BP Oil Spill Moratorium Claims. BP is refusing to pay oil spill moratorium claims filed by thousands of oilfied workers and oilfied services companies that are economically dependant on offshore drilling in the shallow-water Gulf of Mexico. These claimants suffered severe economic losses because of the months-long Gulf of Mexico offshore drilling moratorium imposed by the U.S. government in the wake of BP’s disastrous oil spill. In denying these claims, BP has unequivocally refused to accept responsibility for the economic losses sustained by these oilfield works and oilfield services companies.
Parker Waichman LLP strongly disagrees with BP’s stance on oil spill moratorium claims, and is committed to working to make sure all victims of the BP Gulf of Mexico disaster, including those hit hard by the oil spill moratorium, are fully compensated for their losses. Our BP oil spill moratorium claims lawyers are currently offering free lawsuit evaluations to any oilfield worker who was unemployed due to the moratorium, as well as any oilfield services companies that lost business to the moratorium, including, but not limited to, caterers, diving companies, fabricators, and suppliers. If you or your business was denied payment of a BP oil spill moratorium claim, please contact Parker Waichman LLP today to protect your legal rights.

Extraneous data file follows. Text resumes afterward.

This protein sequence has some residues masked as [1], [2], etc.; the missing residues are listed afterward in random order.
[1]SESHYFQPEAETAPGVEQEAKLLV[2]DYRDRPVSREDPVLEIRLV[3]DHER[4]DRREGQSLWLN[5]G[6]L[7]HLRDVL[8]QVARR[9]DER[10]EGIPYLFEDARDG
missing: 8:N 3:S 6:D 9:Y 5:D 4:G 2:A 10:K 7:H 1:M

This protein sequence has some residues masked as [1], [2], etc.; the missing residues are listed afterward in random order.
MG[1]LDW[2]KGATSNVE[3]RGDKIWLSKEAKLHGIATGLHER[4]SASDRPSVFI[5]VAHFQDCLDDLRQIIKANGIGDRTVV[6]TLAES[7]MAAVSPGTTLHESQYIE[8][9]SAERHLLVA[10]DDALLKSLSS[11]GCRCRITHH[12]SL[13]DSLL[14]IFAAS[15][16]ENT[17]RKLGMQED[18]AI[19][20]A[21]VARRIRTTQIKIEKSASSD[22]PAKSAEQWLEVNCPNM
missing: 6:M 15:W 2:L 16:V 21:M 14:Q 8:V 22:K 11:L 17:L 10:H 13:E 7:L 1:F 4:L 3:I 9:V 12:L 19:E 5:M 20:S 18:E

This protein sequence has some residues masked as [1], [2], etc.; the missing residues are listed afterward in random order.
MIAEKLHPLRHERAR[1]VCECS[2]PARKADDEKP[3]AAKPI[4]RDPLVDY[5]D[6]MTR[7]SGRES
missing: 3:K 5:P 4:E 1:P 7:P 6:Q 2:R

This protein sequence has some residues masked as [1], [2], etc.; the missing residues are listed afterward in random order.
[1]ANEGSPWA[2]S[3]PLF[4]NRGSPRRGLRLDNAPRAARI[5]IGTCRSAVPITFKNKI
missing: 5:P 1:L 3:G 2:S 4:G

BP Refuses to Pay Oil Spill Moratorium Claims
The BP oil spill economically devastated important segments of the Gulf Coast’s economy, including
seafood, tourism and offshore drilling industries. Between the April 20, 2010 explosion aboard the BP’s Deepwater Horizon oil rig, and the plugging of the well in mid-July, roughly 4.4 million barrels of oil had spilled into the Gulf of Mexico. The cleanup of the Gulf Coast is ongoing, and the economic ramifications of the disaster are still being felt today.
The economic devastation caused by the BP oil spill was made worse by the moratorium on Gulf of Mexico offshore drilling imposed by the Obama administration in the wake of the spill. The moratorium lasted from roughly the end of May until mid-October, 2010, and brought the entire offshore drilling industry in the Gulf to a halt, idling thousands of oilfield services companies and their workers for months.
BP has steadfastly refused to pay economic loss claims for workers and companies impacted by the oil spill moratorium, either through the Gulf Coast Claims Facility, or via the $7.8 billion BP oil spill lawsuit settlement announced in March 2012. BP asserts that its liability under the U.S. Oil Pollution Act, which requires companies to compensate people and businesses harmed by an offshore spill, is “limited to damages directly caused by a covered oil spill and that indirect or derivative losses are not compensable.”
Parker Wiachman disagrees with BP’s stance, but it is clear from the company’s statements that oil spill moratorium claimants may have to pursue lawsuits in order to receive compensation for their economic losses. The BP oil spill moratorium lawyers at our firm are working aggressively to make sure every one of these claimants receive all of the compensation they deserve.